Because here, you see and must understand, is where God seems to be a little bereft of fulfilling His share of the agreement, and it is here that the He became he, at least for me. It was at this point, laying on the concrete after 18 years of faithful prayer and suffering that the Angry Man on the Mountain could not seem to address one simple request. Laying there on the sidewalk in my then-homeless state, abandoned to the concrete with no job, no home, no vehicle to visit my kids with, and no money, I made the final prayer that god would lift the temptation I had endured every night about a man who had once propositioned me to stay the night with him, a man I found absolutely gorgeous, and who I can honestly say I fell in love with. The desire assailed me in the night nonetheless, relieved only by masturbation, and it was then that I realized that the supposedly senior partner in the agreement was simply not doing his share, not fulfilling his part of the agreement, and that the last 18 years of my life spent in denial of who I really am was a complete hoax.
In time I would accumulate enough knowledge to compare that the preachers who proclaim this doctrine of “Ask and you shall receive” combined with “praying away the gay” do not make the same request when it comes to donation and tithing time for church. The do not “agree in one” to obtain financing from heaven for their ministries, and then expect god to miracle it down to them from above. They ask for divine wisdom to create opportunities and appeal to people’s generosity to acquire that which they need. They ask and they receive with no real perceptible divine intervention.
And such is the case with praying away the gay. No one who asks this really receives this. Even the man who started the movement itself has acknowledged that for all his lofty talk of god miraculously lifting his desire for male companionship from him, in reality it did not work that way. After years of deceiving people into believing in this hoax, he finally admitted that he was still attracted to men. [Schlatter, 2014]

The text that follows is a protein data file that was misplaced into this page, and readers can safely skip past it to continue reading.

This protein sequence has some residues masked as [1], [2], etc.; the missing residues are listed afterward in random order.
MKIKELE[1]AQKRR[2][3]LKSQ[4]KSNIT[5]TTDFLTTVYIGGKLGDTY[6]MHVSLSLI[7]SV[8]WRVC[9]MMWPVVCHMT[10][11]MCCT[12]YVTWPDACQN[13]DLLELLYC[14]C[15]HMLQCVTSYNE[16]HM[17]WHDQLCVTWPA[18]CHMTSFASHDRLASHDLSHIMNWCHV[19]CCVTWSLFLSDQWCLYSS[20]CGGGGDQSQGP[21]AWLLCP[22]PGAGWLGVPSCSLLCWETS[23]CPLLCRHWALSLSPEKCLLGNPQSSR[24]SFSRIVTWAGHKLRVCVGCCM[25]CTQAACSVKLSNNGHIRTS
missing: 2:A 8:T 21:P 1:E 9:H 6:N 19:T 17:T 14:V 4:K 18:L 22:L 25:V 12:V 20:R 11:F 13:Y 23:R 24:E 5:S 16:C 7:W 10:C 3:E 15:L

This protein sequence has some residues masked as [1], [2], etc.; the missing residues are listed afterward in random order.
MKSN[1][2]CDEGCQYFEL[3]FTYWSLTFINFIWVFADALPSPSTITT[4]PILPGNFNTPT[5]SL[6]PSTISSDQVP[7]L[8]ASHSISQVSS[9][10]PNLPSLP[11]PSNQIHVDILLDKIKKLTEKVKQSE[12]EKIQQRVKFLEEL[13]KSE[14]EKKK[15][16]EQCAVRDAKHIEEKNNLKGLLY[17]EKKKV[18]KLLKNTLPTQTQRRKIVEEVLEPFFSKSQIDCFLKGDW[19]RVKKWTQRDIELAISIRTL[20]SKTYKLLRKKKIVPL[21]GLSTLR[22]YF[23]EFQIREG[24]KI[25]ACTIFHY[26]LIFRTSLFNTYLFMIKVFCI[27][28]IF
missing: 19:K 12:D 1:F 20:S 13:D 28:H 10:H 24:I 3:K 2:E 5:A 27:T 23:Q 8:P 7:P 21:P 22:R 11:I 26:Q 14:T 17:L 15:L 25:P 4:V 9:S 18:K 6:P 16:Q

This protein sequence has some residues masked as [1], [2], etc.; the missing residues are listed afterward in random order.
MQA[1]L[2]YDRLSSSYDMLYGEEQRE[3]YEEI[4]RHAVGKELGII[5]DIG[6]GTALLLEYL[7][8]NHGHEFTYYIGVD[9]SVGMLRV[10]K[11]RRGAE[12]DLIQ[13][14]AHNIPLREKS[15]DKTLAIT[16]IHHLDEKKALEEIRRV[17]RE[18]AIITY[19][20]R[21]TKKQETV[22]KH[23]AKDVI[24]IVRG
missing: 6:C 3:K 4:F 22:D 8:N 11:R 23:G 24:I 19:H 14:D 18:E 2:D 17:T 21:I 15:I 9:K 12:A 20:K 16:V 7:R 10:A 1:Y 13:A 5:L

Curiously enough, this confession came from him just after I had my own personal epiphany that I was wasting my time asking god to change who I really was. And after that, I became an honest person for the first time in my life, the 180 became a 360, and I went back to where I had been in those early 70s when I fantasized that I was a young woman waiting for my prince to come.
But I am not a young woman, I am a grown woman much older and with a lifetime of experience and a number of lines in my face to prove it. But I am an honest woman. For the first time in my life I have become an honest person, and I would not go back to that harvest of bitter fruit of lies and deception for any reason.
I no longer believe in any kind of loving god who designs all things to perfection and demands that you live up to his standard of perfection. I am a believer that there is a creation but that it, like its maker, is obviously fraught with flaws. I do not assume that such a creator is over my shoulder, but that we are all—like all that we see and know—are accepted as a design flaw and not expected to be perfect, any more than the ocean or the earth or the universe are perfect. They simply abide, and it is the responsibility of honest people to help it to run as well as possible despite all of its flaws.
And that, my friends, is where we come in. We are not perfect, but we are honest, and that makes all the difference in the world.
[Shlatter, Redeemed: Former Ex-Gay Activist Renounces The Movement, Talks With Hatewatch October 02, 2014. Retrieved from: www.splcenter.org/hatewatch]